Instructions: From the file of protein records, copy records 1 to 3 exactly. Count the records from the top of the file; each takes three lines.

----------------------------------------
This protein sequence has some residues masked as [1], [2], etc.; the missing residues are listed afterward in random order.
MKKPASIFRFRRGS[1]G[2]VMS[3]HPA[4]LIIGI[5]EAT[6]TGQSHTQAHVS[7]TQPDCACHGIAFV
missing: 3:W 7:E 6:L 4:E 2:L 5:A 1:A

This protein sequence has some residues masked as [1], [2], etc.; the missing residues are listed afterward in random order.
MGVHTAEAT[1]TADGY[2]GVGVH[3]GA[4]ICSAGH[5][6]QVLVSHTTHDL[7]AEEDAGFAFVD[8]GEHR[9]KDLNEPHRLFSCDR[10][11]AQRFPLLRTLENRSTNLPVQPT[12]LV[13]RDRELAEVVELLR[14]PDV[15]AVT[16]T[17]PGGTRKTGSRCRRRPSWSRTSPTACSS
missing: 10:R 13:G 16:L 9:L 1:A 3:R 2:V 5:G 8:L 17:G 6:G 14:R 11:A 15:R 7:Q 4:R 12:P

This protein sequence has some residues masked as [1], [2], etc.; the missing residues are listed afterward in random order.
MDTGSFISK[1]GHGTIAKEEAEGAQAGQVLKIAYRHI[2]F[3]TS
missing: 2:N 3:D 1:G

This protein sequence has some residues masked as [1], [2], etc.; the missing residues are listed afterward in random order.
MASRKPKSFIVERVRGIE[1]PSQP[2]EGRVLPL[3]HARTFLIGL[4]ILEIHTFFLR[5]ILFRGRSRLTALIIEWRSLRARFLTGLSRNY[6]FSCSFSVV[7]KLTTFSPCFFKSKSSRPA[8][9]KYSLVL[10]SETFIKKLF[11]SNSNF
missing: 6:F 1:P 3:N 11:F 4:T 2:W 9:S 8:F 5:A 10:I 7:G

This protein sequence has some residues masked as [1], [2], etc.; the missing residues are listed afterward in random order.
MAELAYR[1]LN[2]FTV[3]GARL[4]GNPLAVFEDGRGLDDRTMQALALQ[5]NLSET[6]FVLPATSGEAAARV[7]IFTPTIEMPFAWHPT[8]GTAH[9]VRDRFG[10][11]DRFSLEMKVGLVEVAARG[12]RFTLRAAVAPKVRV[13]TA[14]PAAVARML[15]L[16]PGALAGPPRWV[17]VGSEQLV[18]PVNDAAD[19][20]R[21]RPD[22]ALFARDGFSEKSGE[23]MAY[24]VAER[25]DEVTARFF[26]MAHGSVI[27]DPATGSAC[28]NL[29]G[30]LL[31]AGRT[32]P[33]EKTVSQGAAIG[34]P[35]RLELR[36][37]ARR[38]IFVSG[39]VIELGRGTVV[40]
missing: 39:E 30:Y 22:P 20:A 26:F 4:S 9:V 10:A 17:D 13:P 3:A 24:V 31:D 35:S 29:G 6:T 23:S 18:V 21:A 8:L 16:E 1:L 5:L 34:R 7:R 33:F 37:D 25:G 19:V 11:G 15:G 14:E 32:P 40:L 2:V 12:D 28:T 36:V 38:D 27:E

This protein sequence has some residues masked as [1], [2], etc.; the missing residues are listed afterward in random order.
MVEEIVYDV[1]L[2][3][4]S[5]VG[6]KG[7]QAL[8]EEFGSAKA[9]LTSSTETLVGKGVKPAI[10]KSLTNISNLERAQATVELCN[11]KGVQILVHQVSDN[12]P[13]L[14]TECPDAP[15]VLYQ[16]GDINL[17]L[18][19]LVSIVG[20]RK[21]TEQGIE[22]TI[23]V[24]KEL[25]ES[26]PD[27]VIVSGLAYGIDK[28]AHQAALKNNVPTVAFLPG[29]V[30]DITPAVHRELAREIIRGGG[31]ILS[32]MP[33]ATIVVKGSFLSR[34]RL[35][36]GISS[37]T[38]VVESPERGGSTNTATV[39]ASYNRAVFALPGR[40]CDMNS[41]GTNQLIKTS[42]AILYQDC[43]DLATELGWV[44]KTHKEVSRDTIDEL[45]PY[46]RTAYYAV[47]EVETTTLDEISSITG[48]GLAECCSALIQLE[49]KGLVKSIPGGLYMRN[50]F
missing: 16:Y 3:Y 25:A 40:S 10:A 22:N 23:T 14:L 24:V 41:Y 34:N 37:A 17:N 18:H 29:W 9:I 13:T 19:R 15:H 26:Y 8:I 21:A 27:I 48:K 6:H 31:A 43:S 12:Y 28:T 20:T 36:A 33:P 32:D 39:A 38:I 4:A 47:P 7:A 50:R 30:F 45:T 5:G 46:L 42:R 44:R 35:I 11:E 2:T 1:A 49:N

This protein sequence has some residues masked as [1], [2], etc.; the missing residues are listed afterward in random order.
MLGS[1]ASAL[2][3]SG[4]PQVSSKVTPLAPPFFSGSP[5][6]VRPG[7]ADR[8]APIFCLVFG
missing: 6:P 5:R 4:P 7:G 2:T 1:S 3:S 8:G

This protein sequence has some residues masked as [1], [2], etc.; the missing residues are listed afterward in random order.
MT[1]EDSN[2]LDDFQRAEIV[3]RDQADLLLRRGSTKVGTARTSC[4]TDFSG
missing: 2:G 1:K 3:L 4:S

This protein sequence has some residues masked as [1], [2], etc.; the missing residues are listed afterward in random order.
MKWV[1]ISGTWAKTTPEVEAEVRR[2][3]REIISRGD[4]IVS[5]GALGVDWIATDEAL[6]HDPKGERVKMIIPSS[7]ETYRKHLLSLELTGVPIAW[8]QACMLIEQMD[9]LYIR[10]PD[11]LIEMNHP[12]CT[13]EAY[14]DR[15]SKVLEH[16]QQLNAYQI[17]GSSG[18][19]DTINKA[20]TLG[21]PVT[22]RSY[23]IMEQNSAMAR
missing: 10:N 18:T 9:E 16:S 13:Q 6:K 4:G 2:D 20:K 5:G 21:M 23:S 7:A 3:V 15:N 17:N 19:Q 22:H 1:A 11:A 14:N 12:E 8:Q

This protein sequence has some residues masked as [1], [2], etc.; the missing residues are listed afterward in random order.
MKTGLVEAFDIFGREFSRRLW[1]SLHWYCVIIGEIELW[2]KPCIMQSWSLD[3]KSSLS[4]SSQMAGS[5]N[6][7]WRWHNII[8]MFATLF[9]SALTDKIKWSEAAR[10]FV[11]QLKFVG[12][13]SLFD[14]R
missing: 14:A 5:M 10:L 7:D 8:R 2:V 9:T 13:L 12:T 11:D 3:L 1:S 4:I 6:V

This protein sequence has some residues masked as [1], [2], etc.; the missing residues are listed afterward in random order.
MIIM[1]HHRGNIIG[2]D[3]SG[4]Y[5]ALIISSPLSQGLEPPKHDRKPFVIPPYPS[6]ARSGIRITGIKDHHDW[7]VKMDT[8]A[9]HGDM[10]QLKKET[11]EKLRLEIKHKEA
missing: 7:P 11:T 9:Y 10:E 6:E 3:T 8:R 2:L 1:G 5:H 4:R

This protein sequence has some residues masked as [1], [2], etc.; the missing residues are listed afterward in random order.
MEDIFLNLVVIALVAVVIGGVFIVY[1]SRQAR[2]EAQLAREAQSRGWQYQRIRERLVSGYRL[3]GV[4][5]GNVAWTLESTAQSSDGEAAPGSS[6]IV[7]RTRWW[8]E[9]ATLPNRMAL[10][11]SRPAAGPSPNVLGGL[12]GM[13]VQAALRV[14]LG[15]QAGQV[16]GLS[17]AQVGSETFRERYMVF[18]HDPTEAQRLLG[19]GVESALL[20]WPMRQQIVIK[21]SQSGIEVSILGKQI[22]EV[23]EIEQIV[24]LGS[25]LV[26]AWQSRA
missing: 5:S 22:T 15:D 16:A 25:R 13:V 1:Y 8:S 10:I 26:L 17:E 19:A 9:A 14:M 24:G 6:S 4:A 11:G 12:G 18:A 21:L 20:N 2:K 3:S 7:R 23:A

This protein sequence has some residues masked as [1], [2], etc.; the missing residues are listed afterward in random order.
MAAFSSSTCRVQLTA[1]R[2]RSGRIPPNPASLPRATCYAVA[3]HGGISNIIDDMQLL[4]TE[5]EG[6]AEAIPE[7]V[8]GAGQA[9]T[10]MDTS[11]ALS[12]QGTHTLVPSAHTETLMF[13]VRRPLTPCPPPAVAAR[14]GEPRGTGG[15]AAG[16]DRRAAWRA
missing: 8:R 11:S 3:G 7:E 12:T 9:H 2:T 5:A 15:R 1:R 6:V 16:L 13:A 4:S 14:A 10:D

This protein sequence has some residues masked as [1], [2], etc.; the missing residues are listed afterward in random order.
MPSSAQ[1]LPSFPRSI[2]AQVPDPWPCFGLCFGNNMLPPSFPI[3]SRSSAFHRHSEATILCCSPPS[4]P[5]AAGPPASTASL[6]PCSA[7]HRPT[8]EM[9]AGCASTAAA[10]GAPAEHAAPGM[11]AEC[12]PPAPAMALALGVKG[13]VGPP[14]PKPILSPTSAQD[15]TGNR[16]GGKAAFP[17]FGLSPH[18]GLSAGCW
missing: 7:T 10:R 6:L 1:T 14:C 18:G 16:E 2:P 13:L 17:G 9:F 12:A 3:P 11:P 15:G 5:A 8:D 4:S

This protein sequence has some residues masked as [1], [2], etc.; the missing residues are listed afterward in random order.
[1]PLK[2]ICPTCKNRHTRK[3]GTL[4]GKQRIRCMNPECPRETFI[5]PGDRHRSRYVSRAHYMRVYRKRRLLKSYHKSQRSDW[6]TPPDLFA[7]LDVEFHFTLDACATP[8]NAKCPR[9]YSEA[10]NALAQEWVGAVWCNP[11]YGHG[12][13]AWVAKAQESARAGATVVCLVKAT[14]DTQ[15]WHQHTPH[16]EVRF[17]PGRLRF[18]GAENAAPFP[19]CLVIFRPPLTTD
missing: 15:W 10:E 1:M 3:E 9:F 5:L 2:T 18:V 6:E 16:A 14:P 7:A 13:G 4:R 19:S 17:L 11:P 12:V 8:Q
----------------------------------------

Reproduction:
This protein sequence has some residues masked as [1], [2], etc.; the missing residues are listed afterward in random order.
MKKPASIFRFRRGS[1]G[2]VMS[3]HPA[4]LIIGI[5]EAT[6]TGQSHTQAHVS[7]TQPDCACHGIAFV
missing: 3:W 7:E 6:L 4:E 2:L 5:A 1:A

This protein sequence has some residues masked as [1], [2], etc.; the missing residues are listed afterward in random order.
MGVHTAEAT[1]TADGY[2]GVGVH[3]GA[4]ICSAGH[5][6]QVLVSHTTHDL[7]AEEDAGFAFVD[8]GEHR[9]KDLNEPHRLFSCDR[10][11]AQRFPLLRTLENRSTNLPVQPT[12]LV[13]RDRELAEVVELLR[14]PDV[15]AVT[16]T[17]PGGTRKTGSRCRRRPSWSRTSPTACSS
missing: 10:R 13:G 16:L 9:L 1:A 3:R 2:V 5:G 8:L 17:G 6:G 14:R 11:A 15:R 7:Q 4:R 12:P

This protein sequence has some residues masked as [1], [2], etc.; the missing residues are listed afterward in random order.
MDTGSFISK[1]GHGTIAKEEAEGAQAGQVLKIAYRHI[2]F[3]TS
missing: 2:N 3:D 1:G